Further management changes made at Caterham

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Caterham F1 Team has confirmed a further re-shuffle in its management structure as the new ownership continues to make changes at the British team.

Following the sale of the outfit by Tony Fernandes to a consortium made up of Swiss and Middle Eastern investors, the team’s structure has been changed drastically. Former F1 driver Christijan Albers is the man in charge, but has now moved from CEO to team principal.

Yesterday, it was reported that a number of staff cuts had taken place, and the team confirmed this news today, although it did not say how many workers had been let go.

Today’s statement reads as follows:

“Following the first steps of restructuring, Caterham F1 Team has confirmed today that a number of new appointments have been made.

“Christijan Albers is now Team Principal, supported by Manfredi Ravetto, General Manager and Deputy Team Principal.

“Simon Shinkins has also joined the team as COO, as well as Miodrag Kotur who is now Team Manager. Michael Willmer is the team’s new Director of Legal Affairs and Gianluca Pisanello is promoted to Head of Trackside Engineering.

“Finally, John Iley is now the team’s Technical Director, leading the work being done to improve the 2014 car and the 2015 new car project.

“The team has also confirmed that it has parted company with a number of employees. This is a necessary step taken by the new owners of Caterham F1 Team whose priority is the future of the team. No further comment will be made at this time.”

The new managers at Caterham has a good deal of F1 experience. Ravetto used to work with the now defunct HRT squad, and has also spent some time in GP2. Simon Shinkins used to work for Force India, whilst Miodrag Kotur is formerly of Ferrari.

This news also follows Alexander Rossi’s move away from the team. The American GP2 driver is no longer part of the team’s junior programme, nor the now unrelated Caterham Racing team. He will race for Campos this weekend.

IndyCar 2017 driver review: Ed Carpenter

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MotorSportsTalk continues its annual review of the Verizon IndyCar Series drivers that raced in 2017. The 2017 season behind the wheel was better for Ed Carpenter than either of the last two years, but still wasn’t ideal results-wise in his six oval starts.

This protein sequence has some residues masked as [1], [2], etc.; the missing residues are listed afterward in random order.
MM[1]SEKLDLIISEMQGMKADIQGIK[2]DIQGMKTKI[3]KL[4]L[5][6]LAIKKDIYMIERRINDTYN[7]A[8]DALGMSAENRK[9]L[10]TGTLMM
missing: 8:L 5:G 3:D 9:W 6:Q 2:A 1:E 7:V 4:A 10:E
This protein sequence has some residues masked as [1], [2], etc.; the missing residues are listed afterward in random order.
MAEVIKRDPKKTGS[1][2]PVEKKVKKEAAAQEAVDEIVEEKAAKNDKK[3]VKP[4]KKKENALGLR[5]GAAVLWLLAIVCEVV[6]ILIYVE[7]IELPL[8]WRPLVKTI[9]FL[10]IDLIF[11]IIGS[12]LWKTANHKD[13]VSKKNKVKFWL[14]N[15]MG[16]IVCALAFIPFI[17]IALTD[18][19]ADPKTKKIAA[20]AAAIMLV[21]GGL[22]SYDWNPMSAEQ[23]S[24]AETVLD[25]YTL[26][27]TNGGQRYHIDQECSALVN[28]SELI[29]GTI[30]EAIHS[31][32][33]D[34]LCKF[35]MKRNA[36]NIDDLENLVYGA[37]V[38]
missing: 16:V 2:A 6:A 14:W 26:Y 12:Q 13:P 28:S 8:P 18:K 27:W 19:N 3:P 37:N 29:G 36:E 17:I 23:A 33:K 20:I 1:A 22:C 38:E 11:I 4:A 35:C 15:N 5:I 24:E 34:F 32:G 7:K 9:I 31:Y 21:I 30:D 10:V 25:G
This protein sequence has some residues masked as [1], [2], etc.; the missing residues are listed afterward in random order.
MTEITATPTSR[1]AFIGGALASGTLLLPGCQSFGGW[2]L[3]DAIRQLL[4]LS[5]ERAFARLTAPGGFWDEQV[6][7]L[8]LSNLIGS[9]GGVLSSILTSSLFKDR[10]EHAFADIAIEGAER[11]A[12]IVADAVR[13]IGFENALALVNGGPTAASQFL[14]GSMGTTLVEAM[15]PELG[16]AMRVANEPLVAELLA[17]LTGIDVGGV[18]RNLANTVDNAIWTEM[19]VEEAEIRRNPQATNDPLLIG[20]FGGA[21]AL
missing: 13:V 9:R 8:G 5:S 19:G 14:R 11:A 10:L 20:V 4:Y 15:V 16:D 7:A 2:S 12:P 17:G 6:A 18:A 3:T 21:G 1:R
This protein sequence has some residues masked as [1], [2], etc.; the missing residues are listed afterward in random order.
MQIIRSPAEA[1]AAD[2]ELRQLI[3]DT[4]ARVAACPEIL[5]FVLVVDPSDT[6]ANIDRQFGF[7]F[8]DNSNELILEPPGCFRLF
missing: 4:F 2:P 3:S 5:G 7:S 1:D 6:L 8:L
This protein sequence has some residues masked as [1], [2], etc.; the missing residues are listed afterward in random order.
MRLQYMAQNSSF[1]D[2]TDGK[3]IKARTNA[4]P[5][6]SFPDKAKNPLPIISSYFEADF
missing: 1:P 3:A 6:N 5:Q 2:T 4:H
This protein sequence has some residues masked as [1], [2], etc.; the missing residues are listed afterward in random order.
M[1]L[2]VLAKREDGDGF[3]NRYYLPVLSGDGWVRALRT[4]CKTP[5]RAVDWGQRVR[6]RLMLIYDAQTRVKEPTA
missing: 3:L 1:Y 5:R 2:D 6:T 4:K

Ed Carpenter, No. 20 Ed Carpenter Racing Chevrolet

  • 2016: 25th Place (5 Starts), Best Finish 18th, Best Start 5th, 0 Top-5, 0 Top-10, 1 Lap Led, 11.2 Avg. Start, 21.8 Avg. Finish
  • 2017: 22nd Place (6 Starts), Best Finish 7th, Best Start 2nd, 0 Top-5, 1 Top-10, 5 Laps Led, 11.3 Avg. Start, 12.3 Avg. Finish

Ed Carpenter’s 2017 season was largely one of frustration, both behind the wheel and as a team owner.

While a respectable turnaround in results occurred – Carpenter finished between seventh and 12th in five of his six oval races after a nightmare season of ending 18th or worse in each of his 2016 starts – this is still not what he sets out to strive for in the races he does. Lost opportunities loomed larger than any official result he or the Ed Carpenter Racing team achieved.

Carpenter and new teammate JR Hildebrand, in for the departed Josef Newgarden, dominated preseason testing in Phoenix but Hildebrand could only muster third in the race, Carpenter a season-best seventh. Then at Indianapolis, Carpenter (second) and Hildebrand (sixth) flew the flag for Chevrolet in qualifying and practice pace, but they fell to 11th and 16th on race day owing to a front-wing change and late-race penalty for passing before a restart.

Both drivers got collected in incidents at Texas. Hildebrand qualified and finished a season-best second in Iowa but that result came only after the ECR crew rebuilt his car from a crash in practice. Then Carpenter had a practice crash in Pocono and despite a rapid rebuild, they missed the clock to qualify by mere minutes and were unable to do so. Carpenter’s spin on a slick Gateway track at the start of the race sent him over Will Power’s nose assembly in one of the scarier looking incidents of the year, although fortunately he was OK.

In a similar refrain as we often write, it’s not that Carpenter’s lost his ability to drive and he remains one of the series’ savviest and smartest people in the paddock. There have been a lot of extenuating circumstances of late, and it almost felt as though this team had “empty nest” components. Since September, Carpenter has had to secure his team’s future with a move away from its Speedway, Ind. shop, line up Spencer Pigot for a full-time drive replacing Hildebrand in the No. 21 car, find a new road/street course driver in the No. 20 car, and manage both driving and owning himself.